Etymology
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inherit (v.)

c. 1300, "to make (someone) an heir" (a sense now obsolete), from Old French enheriter "make heir, attribute the right of inheretance to, appoint as heir," from Late Latin inhereditare "to appoint as heir," from in- "in" (from PIE root *en "in") + Latin hereditare "to inherit," from heres (genitive heredis) "heir" (see heredity).

Sense of "receive inheritance, get by succession as representative of the former possessor" is attested from mid-14c.; in Medieval Latin inhereditare also had taken on a sense "put in possession." Original sense is retained in disinherit. Related: Inherited; inheriting; inheritable.

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disinherit (v.)

"deprive of inheritance or right to inherit," mid-15c. (implied in disinherited), from dis- + inherit. Related: Disinheriting; disinheritance. Replaced earlier desherit (c. 1300), from Old French desheriter.

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inheritance (n.)

late 14c., enheritaunce "fact of receiving by hereditary succession;" early 15c. as "that which is or may be inherited," from Anglo-French and Old French enheritaunce, from Old French enheriter "make heir, appoint as heir" (see inherit). Heritance "act of inheriting" is from mid-15c.

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heiress (n.)

1650s, from heir + -ess. A female heir, but especially a woman who has inherited, or stands to inherit, considerable wealth.

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heritable (adj.)

"capable of being inherited, inheritable," early 15c., from Old French heritable (c. 1200), from heriter "to inherit" (see heritage). The Medieval Latin word was hereditabilis. Related: Heritability.

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heritage (n.)

c. 1200, "that which may be inherited," from Old French iritage, eritage, heritage "heir; inheritance, ancestral estate, heirloom," from heriter "inherit," from Late Latin hereditare, ultimately from Latin heres (genitive heredis) "heir" (see heredity). Meaning "condition or state transmitted from ancestors" is from 1620s.

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obtain (v.)

early 15c., obteinen, "to get or acquire, inherit, gain, conquer," from Old French obtenir "acquire, obtain" (14c.) and directly from Latin obtinere "hold, hold fast, take hold of, get possession of, acquire," from ob "in front of" (though perhaps intensive in this case; see ob-) + tenere "to hold" (from PIE root *ten- "to stretch"). Intransitive sense of "be prevalent or customary, be established in practice" is from 1610s. Related: Obtained; obtaining.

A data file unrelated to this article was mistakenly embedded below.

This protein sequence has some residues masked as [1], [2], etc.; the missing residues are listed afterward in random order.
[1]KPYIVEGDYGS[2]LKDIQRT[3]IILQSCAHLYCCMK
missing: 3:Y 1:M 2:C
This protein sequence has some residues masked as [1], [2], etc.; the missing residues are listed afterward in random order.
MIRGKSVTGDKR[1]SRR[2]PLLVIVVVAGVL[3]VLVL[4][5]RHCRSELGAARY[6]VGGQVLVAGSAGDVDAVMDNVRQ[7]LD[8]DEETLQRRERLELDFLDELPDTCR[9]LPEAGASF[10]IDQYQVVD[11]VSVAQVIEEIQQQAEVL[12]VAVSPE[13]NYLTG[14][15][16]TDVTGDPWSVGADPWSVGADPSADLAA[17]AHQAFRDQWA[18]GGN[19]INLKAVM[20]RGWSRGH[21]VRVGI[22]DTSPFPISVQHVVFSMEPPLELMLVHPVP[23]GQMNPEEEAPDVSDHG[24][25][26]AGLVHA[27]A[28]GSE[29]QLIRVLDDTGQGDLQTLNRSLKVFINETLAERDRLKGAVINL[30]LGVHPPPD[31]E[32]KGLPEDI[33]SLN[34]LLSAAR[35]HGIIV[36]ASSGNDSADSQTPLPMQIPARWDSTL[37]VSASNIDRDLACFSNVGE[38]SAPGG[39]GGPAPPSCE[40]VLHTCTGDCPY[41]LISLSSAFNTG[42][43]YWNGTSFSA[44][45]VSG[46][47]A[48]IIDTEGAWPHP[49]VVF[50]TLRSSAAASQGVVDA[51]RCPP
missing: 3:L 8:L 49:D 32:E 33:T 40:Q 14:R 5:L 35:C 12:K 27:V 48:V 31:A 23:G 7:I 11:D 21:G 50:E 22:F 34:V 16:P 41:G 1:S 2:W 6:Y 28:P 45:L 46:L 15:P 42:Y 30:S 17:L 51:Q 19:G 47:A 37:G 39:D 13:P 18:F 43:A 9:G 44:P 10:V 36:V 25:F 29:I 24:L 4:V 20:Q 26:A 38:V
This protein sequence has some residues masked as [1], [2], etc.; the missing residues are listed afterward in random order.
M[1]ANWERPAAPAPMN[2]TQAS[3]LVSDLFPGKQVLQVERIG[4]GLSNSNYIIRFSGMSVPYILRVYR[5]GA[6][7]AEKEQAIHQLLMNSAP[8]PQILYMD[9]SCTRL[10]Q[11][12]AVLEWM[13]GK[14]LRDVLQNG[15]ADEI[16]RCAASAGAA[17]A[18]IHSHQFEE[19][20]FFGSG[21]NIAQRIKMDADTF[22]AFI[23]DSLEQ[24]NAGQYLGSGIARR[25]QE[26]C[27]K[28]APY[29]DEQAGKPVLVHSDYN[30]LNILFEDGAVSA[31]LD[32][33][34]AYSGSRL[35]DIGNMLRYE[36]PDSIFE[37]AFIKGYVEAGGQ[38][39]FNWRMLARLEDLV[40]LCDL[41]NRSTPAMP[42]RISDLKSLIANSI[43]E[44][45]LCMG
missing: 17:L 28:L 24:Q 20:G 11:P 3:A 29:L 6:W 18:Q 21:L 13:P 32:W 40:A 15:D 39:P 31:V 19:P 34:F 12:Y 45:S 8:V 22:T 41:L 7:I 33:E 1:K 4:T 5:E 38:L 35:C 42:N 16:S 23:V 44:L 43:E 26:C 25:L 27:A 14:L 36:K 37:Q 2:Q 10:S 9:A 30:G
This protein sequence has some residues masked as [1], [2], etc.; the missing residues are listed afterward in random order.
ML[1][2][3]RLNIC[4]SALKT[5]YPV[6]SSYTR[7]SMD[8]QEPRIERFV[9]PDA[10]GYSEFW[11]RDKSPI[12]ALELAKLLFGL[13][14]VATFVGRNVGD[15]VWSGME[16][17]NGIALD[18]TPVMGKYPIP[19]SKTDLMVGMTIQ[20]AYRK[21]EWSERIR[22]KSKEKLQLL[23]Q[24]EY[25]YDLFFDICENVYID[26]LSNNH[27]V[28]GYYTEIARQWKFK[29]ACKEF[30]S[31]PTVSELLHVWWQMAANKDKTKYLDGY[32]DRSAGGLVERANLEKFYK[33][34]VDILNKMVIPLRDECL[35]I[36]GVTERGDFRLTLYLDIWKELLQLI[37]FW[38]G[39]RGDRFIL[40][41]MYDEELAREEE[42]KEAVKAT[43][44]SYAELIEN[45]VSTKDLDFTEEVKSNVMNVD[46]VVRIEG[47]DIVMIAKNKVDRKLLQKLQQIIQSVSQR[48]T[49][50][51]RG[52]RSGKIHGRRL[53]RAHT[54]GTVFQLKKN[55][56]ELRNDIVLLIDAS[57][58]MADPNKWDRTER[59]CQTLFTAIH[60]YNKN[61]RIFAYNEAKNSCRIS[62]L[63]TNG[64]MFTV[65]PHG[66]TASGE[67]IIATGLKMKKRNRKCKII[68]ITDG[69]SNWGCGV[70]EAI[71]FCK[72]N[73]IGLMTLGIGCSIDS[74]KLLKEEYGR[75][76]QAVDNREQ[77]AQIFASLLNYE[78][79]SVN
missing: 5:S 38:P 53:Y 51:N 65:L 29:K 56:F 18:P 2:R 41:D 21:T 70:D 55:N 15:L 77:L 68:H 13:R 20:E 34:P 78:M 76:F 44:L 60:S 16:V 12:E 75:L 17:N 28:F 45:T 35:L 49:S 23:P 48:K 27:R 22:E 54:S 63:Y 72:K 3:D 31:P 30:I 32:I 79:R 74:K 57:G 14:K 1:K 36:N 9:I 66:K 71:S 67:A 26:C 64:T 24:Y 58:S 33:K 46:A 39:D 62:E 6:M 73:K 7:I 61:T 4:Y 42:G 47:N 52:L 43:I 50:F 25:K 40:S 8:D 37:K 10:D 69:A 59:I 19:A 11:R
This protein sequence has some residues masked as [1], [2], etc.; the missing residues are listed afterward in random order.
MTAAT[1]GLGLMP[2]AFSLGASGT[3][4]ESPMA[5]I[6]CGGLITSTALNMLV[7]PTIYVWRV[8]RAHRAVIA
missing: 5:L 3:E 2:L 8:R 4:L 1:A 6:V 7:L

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ability (n.)
Origin and meaning of ability

late 14c., "state or condition of being able; capacity to do or act," from Old French ableté "ability (to inherit)," from Latin habilitatem (nominative habilitas, in Medieval Latin abilitas) "aptitude, ability," noun of quality from habilis "easy to manage, handy" (see able). One case where a Latin silent -h- failed to make a return in English (despite efforts of 16c.-17c. scholars); see H. Also in Middle English, "suitableness, fitness." Abilities "one's talents or mental endowments" is from 1580s.

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morganatic (adj.)

a word used to denote the marriage of a man of high rank to a woman of lower station with stipulations limiting her claims, also of the marriage of a woman of high rank to a man of lower station; 1727, from French morganatique (18c.), from Medieval Latin matrimonium ad morganaticam "marriage of the morning," probably from Old High German *morgangeba (Middle High German morgengabe) "morning gift," corresponding to Old English morgengifu (see morn + gift (n.) ).

In an unequal marriage between a man of royal blood and a common woman, this was a gift traditionally given to the wife on the morning after consummation, representing the only share she and her children may claim in the husband's estate. Also known as left-handed marriage, because the groom gives the bride his left hand instead of his right, but sometimes this latter term is used of a class of marriage (especially in Germany) where the spouse of inferior rank is not elevated, but the children inherit rights of succession. Related: Morganatically.

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